, Spiraea sometimes spelled  spirea in common names, and commonly known as meadowsweets or steeplebushes, is a genus of about 80 to 100 species of  shrubs in the family Rosaceae. They are native to the temperate Northern Hemisphere, with the greatest diversity in eastern Asia.
The genus formerly included the herbaceous species now
segregated into the genera and Filipendula ; recent Aruncus genetic evidence has shown that Filipendula is only distantly related to Spiraea, belonging in the subfamily Rosoideae.
Description Spiraea plants are hardy, deciduous-leaved shrubs. The leaves are simple and usually short stalked, and are arranged in a spiralling, alternate fashion. In most species, the leaves are lanceolate (narrowly oval) and about 2.5 to 10 centimetres (0.98 to 3.94 in) long. The leaf margins are usually toothed, occasionally cut or lobed, and rarely smooth. Stipules are absent.
The many small
flowers of Spiraea shrubs are clustered together in inflorescences, usually in dense panicles, umbrella-like corymbs, or grape-like clusters. The radial symmetry of each flower is five fold, with the flowers usually bisexual, rarely unisexual. The flowers have five sepals and five white, pink, or reddish petals that are usually longer than the sepals. Each flower has many (15 to 60) stamens. The fruit is an aggregate of follicles.
Ecology Spiraea species are used as food plants by the larvae of many Lepidoptera species, including the brown-tail, the small emperor moth, the grey dagger, the setaceous Hebrew character, and the moth .
The leaves of
S. betulifolia are eaten by blue grouse in spring, and the plant is browsed by deer in summer.
Native Americans ate the species S. betulifolia.
Many species of
Spiraea are used as ornamental plants in temperate climates, particularly for their showy clusters of dense flowers. Some species bloom in the spring, others in midsummer.
The following species,
hybrids and cultivars are among those found in cultivation:
S. × cinerea
S. × pseudosalicifolia
S. 'Snow White'
S. × vanhouttei S. veitchii 
Spiraea 'Arguta' (bridal wreath) and  Spiraea × cinerea 'Grefsheim' have won the  Royal Horticultural Society's Award of Garden Merit.
Traditional medicine Spiraea contain salicylates. Acetylsalicylic acid was first isolated from a species at the time classified in the genus Filipendula ulmaria, Spiraea. The word "aspirin" was coined by adding a- (for acetylation) to spirin, from the German Spirsäure, a reference to Spiraea.  
Native American groups have various medicinal uses for local
Spiraea species. S. betulifolia is used for abdominal pain and made into a tea. The  Blackfoot use S. splendens root in an enema and to treat venereal conditions.
Native Americans found
S. douglasii useful for making brooms and hanging seafood to cook.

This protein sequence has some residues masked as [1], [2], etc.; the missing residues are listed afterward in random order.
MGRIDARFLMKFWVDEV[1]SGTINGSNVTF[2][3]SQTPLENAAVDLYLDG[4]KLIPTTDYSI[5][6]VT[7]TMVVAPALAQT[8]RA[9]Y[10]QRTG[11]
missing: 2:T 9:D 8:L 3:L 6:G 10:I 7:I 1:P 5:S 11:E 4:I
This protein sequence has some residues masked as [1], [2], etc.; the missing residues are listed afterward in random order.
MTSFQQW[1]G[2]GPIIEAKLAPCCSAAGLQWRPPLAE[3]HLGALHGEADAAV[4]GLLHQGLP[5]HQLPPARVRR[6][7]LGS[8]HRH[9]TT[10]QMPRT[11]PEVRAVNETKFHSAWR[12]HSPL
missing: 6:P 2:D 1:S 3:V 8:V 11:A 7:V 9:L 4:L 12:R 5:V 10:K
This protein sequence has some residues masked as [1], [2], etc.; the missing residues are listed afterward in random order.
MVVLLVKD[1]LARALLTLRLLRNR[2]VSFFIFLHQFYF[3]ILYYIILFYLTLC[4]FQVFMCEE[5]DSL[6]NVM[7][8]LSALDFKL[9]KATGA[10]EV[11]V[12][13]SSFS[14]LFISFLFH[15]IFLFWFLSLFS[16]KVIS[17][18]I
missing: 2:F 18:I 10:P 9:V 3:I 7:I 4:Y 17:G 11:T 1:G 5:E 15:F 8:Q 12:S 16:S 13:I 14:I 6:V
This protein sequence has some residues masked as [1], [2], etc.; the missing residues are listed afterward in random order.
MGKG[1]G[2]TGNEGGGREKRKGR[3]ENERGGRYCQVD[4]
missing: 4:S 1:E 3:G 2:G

Formerly placed here
There are also numerous named
hybrids, some occurring naturally in the wild, others bred in gardens, including several important ornamental plants:
Spiraea × arguta ( S. × multiflora × S. thunbergii) - garland spiraea
Spiraea × billiardii ( S. douglasii × S. salicifolia) - Billiard's spiraea
Spiraea × blanda ( S. nervosa × S. cantoniensis)
Spiraea × brachybotrys ( S. canescens × S. douglasii)
Spiraea × bumalda ( S. japonica × S. albiflora)
Spiraea × cinerea ( S. hypericifolia × S. cana)
Spiraea × conspicua ( S. japonica × S. latifolia)
Spiraea × fontenaysii ( S. canescens × S. salicifolia)
Spiraea × foxii ( S. japonica × S. betulifolia)
Spiraea × gieseleriana ( S. cana × S. chamaedryfolia)
Spiraea × macrothyrsa ( S. douglasii × S. latifolia)
Spiraea × multiflora ( S. crenata × S. hypericifolia)
Spiraea × notha ( S. betulifolia × S. latifolia)
Spiraea × nudiflora ( S. chamaedryfolia × S. bella)
Spiraea × pikoviensis ( S. crenata × S. media)
Spiraea × pyramidata ( S. betulifolia × S. douglasii) - pyramid spiraea
Spiraea × revirescens ( S. amoena × S. japonica)
Spiraea × sanssouciana ( S. japonica × S. douglasii)
Spiraea × schinabeckii ( S. chamaedryfolia × S. trilobata)
Spiraea × semperflorens ( S. japonica × S. salicifolia)
Spiraea × vanhouttei ( S. trilobata × S. cantoniensis) - Van Houtte's spiraea Spiraea × watsoniana ( S. douglasii × S. densiflora)
Sunset Western Garden Book. 1995. 606-07.
^ a b
Flora of China. Spiraea.
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Reiner, Ralph E. (1969). Introducing the Flowering Beauty of Glacier National Park and the Majestic High Rockies. Glacier Park, Inc. p. 20.
RHS A-Z Encyclopedia of Garden Plants. United Kingdom: Dorling Kindersley. 2008. p. 1136. ISBN . 978-1405332965
". RHS Spiraea 'Arguta '" . Retrieved 2021.
". RHS Spiraea × cinerea 'Grefsheim '" . Retrieved 2021.
Scott, David L.; Kingsley, Gabrielle H. (2007). "Symptomatic drug treatment" (PDF). Inflammatory Arthritis in Clinical Practice. pp. 48-64. doi: 10.1007/978-1-84628-933-0_3. ISBN . 978-1-84628-932-3
^ Harper, D.
aspirin. Online Etymology Dictionary. 2013.
^ Weiss, H. J. (1974).
Aspirin - A dangerous drug? JAMA 229(9), 1221-22.
Native American Ethnobotany. University of Michigan, Dearborn. Spiraea betulifolia.
Native American Ethnobotany. University of Michigan, Dearborn. Spiraea splendens.
Native American Ethnobotany. University of Michigan, Dearborn. Spiraea douglasii.
English Names for Korean Native Plants (PDF). Pocheon: Korea National Arboretum. 2015. p. 644. ISBN . Archived from 978-89-97450-98-5 the original (PDF) on 25 May 2017 . Retrieved 2016 – via Korea Forest Service.